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Where is the power seat in the office?

Dear Office-Politics,

I want to know one thing from you… A new manager with years of experience in companies that are famous for office politics joins a new office.

Then, without any significant reason (all the reasons are absolutely silly — that’s for sure) proposes to the boss to change the sitting arrangement of a few other key managers. Is it a means to portray control? Is there any theory in office politics in that regard? Any case study?

Not sitting pretty


OFFICE-POLITICS REPLY BY DR. RICK BRANDON AND DR. MARTY SELDMAN

dr. rick brandon
dr. marty seldman

Dear Not sitting pretty,

Actually Organizatonal Savvy can be applied to seating arrangements. Often we are asked to coach executives who are very smart, competent and who have good values and work ethic. But they come for coaching because they don’t seem to be able to have the impact they want at meetings.

All seats are not equal

Unfortunately for them meetings can have an inordinate impact on career progression. We aren’t defending this aspect of business but often key decision makers and senior management form strong impressions of people based on meetings, presentations and conferences. This group of people we coach often are polite, modest and reflective. These are good life traits but combine to be a disadvantage when it comes to participating in a fast-paced meeting. Sometimes they put themselves at a further disadvantage by sitting in a place where it is more difficult to participate.

These can include sitting behind others at a table, or at a spot on the table that is off to the side and not in people’s line of sight.

Before you take a seat, think…

In addition to coaching these people on the right self-talk, preparation, executive vocabulary and how to respectfully interrupt to get their point across, we also advise them on where to sit. The best place to sit is two spaces over from the most powerful person in the room or the person running the meeting. This allows you to be in almost everyone’s visual path without the risk of looking like you are trying a power play by sitting right next to the leader.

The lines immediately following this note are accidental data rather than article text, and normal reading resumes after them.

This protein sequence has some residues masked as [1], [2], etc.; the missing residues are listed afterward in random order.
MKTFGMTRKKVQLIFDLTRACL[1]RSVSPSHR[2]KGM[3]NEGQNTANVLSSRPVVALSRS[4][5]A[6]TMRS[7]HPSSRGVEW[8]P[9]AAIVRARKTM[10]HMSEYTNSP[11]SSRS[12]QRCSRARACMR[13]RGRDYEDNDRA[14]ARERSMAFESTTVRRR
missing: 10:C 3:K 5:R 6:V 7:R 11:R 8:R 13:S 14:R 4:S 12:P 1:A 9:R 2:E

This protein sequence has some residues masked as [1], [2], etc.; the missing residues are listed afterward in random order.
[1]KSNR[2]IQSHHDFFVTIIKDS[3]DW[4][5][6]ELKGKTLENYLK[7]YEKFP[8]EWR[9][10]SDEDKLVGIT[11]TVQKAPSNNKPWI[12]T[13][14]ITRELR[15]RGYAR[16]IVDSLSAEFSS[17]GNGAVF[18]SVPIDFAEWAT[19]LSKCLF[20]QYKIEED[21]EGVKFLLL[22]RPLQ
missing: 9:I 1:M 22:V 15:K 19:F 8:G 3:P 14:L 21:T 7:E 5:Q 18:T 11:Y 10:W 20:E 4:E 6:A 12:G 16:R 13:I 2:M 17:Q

These are some of the savvy considerations about sitting arrangements. Of course we don’t know if this is the motivation behind your coworkers attempts in this direction. We would bet though that it does have some connection to his view of power.

Good luck and we hope that you get the seat that you want. Thanks for writing to Office-Politics.

Warmly,

Rick Brandon, Ph.d. and Marty Seldman, Ph.D. Co-authors,
Survival of the Savvy: High-Integrity Political Tactics for Career and Company Success

cover of Survival of the SavvyRick Brandon, Ph.D. and Marty Seldman, Ph.D. are Co-authors, Survival of the Savvy: High-Integrity Political Tactics for Career and Company Success. Dr. Rick Brandon is CEO of Brandon Partners. He has consulted and trained tens of thousands at corporations worldwide, including Fortune 500 companies across a variety of industries. Dr. Marty Seldman is one of America’s most experienced executive coaches. His 35-year career includes expertise in executive coaching, group dynamics, cross-cultural studies, clinical psychology, and training.

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